Monday, September 5, 2016

New paper: "Reducing Retirement Savings Leakage"

"Reducing Retirement Savings Leakage"
EBRI Notes, Vol. 37, No. 9 (August 2016)

STEPHEN BLAKELY, Employee Benefit Research Institute (EBRI)

This paper summarizes discussion on new ways to reduce retirement plan “leakage,” presented at the Employee Benefit Research Institute’s 78th policy forum in Washington, DC, on May 12, 2016.

A recurring issue with defined contribution (DC) savings plans such as the 401(k) is the risk of “leakage” -- pre-retirement reductions in plan savings by workers, either through loans, hardship withdrawals, or payouts at job change. There have been widely varying estimates of how big of a problem leakage actually is, and what the potential reactions may be by both retirement plan sponsors and participants if new pre-retirement access restrictions were imposed. For instance, for many workers the option of being able to take a loan from their 401(k) account is seen as a major incentive for them to participate. A 2014 analysis by EBRI found that approximately two-thirds of the impact of diminished retirement savings due to leakage was associated with the cashouts that sometimes occur at job change. Others have pointed out that 401(k) loans, which sometimes are criticized as a significant source of retirement savings leakage, actually account for the smallest amount of pre-retirement savings loss.

To highlight new work on leakage, the Employee Benefit Research Institute (EBRI) devoted part of its 78th policy forum to the topic of “Retirement Challenges and Reforms,” focusing in particular on “Reducing Leakage and Incubating Savings.” The May 12 event in Washington, DC, brought together about a hundred benefits-related experts to discuss a variety of retirement and health topics. The leakage-focused session involved the presentation of a simulation model by the Retirement Clearinghouse (RCH) concerning outcomes of “Auto Portability,” or automated and presumptive plan-to-IRA and plan-to-plan transfers of retirement savings as workers change jobs. Based on research and actual experience with employers, RCH has developed a fairly simple engagement model with both incoming and departing employees -- aimed in particular at those with small 401(k) balances ($5,000 or less, which collectively amount to about $8.8 billion a year) -- that would apply both a pro-rollover/transfer presumption and a near-automatic process that, together, is projected to reduce retirement plan leakage by 50 percent. It was noted that “Auto Portability” has an opt-out mechanism so that individuals can opt out if they need the money.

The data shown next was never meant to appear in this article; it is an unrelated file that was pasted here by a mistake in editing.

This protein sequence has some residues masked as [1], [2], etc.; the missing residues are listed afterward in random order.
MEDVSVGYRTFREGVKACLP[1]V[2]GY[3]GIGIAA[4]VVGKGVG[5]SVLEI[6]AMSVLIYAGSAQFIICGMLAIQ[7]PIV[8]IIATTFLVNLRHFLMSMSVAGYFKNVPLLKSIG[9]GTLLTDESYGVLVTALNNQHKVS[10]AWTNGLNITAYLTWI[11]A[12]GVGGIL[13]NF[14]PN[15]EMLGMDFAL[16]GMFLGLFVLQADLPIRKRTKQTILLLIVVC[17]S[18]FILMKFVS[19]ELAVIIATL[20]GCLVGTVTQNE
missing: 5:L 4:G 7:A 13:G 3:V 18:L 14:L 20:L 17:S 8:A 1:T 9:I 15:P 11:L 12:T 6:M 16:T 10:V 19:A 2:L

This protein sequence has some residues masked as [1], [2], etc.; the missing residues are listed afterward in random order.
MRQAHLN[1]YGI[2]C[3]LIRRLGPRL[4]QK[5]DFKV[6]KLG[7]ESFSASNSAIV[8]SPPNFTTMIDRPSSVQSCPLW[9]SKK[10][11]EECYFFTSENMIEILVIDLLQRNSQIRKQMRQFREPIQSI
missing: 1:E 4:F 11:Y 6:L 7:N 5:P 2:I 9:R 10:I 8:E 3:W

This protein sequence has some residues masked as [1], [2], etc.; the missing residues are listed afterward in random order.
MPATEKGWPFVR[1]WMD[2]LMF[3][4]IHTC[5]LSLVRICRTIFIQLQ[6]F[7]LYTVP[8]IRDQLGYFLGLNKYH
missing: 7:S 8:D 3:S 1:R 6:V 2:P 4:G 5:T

Arne said...

A couple of months ago someone pointed me to Figure B-7 (p 161) of this report, B-7 (p 161),

It indicates a nearly 50 percent drop in annual earnings from age 44 to age 60. Perhaps we need to be more concerned about earnings leakage than savings leakage?

Andrew G. Biggs said...

Note that this seems restricted to average or above-average earning workers, so a good question is what's driving it. When you get into the late 50s you get a lot of voluntary drop-outs from the labor force; in effect, early retirements. If you look in the CPS, most of these people who've dropped out say they don't want to work. One thing to look at would be the earnings path of people who remain in the workforce until 62; do they see the decline, or is the decline a function of people dropping out. Very interesting, though.

Arne said...

"is the decline a function of people dropping out"

I had the same question. It does not fit (what I thought I understood of) the stylized worker models I have seen presented in papers I have read. Nor does it fit the stereotype of the hard driven high earners who work into their 60s. It fits with a reality in which reducing the ability of workers access to their retirement would be a bad thing.

(I started a 72T at age 55 when my wages took a sudden drop. I thought my case was atypical, but perhaps not so much.)